Thursday, August 5, 2010

Why Google Wave Failed

Last May, Google premiered a new way for teams to collaborate with the introduction of Google Wave. Wave was really a walker between the worlds in that it was part instant messenger, part document sharing, and part a lot of other things. Maybe Wave is ahead of its time and users just didn't 'get it', but I think that the products 'let's bring everything together' attitude greatly contributed to its ultimate downfall.

When Wave first premiered a little over a year ago, I was excited to see what new hottness Google had planned for us. I quickly signed up for the beta and set up my account within minutes of getting the invitation, expecting to be wowed. Instead, I was left shaking my head with the looming question of "So?" running through my mind.

I didn't then, and I don't now, 'get' Wave. While I'm all for service unification, Wave just felt a little schizophrenic to use and migrating my entire team from the solutions we use now for IM, wiki, file sharing, etc, seemed a bit cludgy and useless. To me, there was little payoff from Wave and, with the exception of using it a few times, largely forgot about it.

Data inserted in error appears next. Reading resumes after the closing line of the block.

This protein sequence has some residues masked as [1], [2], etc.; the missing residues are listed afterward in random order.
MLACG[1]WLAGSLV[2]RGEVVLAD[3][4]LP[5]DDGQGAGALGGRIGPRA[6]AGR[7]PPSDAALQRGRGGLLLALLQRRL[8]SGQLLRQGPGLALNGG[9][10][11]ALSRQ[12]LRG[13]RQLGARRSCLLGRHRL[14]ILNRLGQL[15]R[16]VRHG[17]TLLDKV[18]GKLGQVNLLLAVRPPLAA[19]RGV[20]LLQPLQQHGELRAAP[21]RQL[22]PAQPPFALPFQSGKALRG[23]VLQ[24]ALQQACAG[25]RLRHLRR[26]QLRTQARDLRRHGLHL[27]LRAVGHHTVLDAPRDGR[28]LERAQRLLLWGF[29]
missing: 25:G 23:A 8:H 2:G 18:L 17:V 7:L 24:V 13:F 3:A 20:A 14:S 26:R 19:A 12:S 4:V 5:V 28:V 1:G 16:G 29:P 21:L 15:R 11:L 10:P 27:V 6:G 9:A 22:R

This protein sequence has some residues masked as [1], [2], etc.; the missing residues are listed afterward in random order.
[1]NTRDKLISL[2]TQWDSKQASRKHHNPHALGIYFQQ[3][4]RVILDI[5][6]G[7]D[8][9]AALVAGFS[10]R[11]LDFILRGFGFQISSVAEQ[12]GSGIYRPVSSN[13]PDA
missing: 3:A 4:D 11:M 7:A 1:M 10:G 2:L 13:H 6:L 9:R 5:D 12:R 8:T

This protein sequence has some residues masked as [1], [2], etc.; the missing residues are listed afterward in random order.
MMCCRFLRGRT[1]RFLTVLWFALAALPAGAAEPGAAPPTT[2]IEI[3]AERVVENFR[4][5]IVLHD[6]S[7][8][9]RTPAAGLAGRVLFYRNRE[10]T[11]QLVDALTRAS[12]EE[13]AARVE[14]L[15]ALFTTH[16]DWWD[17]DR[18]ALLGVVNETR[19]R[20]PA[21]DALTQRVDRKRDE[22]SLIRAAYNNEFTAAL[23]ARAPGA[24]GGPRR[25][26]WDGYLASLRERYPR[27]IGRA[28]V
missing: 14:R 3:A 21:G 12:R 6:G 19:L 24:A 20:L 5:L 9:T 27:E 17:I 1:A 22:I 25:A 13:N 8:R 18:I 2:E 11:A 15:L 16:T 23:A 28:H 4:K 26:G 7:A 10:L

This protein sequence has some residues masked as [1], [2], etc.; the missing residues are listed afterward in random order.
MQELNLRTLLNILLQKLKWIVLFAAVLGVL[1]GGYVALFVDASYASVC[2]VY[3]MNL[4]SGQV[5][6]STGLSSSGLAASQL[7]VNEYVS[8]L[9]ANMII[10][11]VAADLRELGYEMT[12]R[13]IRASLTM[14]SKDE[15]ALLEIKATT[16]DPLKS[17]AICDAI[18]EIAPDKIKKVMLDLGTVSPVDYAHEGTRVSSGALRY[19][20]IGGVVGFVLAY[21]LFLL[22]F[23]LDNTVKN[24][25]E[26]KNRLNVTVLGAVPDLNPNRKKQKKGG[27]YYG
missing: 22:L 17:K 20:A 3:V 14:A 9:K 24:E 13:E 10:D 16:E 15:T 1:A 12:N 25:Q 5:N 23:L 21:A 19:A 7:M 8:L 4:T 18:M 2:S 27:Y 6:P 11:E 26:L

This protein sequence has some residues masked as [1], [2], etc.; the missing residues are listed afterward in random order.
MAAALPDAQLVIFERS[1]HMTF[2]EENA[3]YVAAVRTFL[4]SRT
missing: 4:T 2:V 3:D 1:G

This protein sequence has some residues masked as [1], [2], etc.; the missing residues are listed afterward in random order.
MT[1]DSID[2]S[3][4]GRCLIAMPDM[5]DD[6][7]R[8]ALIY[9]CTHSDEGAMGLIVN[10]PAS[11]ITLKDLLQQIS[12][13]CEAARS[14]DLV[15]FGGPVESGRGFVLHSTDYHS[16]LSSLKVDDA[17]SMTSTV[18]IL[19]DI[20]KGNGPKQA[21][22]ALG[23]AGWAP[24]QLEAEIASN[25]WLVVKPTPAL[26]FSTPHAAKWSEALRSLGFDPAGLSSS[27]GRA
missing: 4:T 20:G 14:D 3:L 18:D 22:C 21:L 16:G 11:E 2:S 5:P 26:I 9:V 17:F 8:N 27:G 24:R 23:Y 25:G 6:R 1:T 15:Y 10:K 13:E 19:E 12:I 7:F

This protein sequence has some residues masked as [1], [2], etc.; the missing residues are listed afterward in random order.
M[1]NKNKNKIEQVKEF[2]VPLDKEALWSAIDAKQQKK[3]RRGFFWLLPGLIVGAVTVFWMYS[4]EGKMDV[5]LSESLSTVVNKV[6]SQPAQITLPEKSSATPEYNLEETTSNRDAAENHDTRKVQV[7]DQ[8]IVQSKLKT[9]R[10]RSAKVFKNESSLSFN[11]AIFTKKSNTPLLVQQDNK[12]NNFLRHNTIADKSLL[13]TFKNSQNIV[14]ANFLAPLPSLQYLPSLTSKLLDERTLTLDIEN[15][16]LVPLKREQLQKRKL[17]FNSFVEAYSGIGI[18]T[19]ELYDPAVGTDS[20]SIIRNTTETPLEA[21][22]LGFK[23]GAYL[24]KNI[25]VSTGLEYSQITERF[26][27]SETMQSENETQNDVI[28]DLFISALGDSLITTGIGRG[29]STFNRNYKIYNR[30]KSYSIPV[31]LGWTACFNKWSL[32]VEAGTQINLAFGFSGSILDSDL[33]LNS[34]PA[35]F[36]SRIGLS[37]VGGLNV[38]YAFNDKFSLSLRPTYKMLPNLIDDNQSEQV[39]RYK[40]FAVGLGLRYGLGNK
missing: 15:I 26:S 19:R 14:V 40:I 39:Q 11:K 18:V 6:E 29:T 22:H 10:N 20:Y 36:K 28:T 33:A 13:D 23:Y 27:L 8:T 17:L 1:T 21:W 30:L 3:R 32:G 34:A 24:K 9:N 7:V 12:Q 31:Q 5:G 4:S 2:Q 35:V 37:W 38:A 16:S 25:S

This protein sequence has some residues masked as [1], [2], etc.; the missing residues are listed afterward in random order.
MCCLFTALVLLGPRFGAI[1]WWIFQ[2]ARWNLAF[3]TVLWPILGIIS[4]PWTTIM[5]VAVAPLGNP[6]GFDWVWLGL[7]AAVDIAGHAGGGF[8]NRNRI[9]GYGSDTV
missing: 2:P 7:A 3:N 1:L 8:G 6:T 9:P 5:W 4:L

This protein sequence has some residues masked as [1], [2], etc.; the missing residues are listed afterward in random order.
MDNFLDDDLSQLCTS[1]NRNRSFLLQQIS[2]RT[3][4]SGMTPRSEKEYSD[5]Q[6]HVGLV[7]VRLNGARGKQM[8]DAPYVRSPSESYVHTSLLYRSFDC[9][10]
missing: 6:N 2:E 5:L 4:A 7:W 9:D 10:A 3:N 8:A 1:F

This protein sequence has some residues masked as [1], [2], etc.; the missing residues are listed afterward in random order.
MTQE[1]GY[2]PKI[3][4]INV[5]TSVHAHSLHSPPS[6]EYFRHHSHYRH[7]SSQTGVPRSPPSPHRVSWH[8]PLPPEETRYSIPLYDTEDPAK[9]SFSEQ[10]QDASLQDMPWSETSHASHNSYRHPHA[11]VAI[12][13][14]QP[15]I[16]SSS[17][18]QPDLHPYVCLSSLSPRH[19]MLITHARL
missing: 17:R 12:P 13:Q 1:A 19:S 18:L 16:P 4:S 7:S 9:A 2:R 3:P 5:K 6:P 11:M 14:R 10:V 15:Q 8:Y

Once Wave was available to a wider audience, I once again started hearing chatter about it. But I'm sure it wasn't the kind of chatter Google wanted to hear about the product. Everywhere I turned, my fellow Wave users were asking the same question I was and facing the same deficit in payoff I faced. In the end, Wave was a cool idea, but just didn't quite hit that sweet spot that could compel users to move from their current solutions. The idea of unification alone isn't enough to bring people on-board - you have to offer them additional value and, unfortunately, Wave just didn't do that.

All that said, I don't believe we've seen the end of Google Wave. I think the idea behind it is solid and, eventually, it will catch on. I hope that Google doesn't completely kill the product but, rather, put it into the community space where the users themselves can decide what they want Wave to be. Collaboration is good. Unification is good. Google Wave is good. It just really never figured out what it wanted to be when it grew up.

And, if Google doesn't wake up, Buzz is next...

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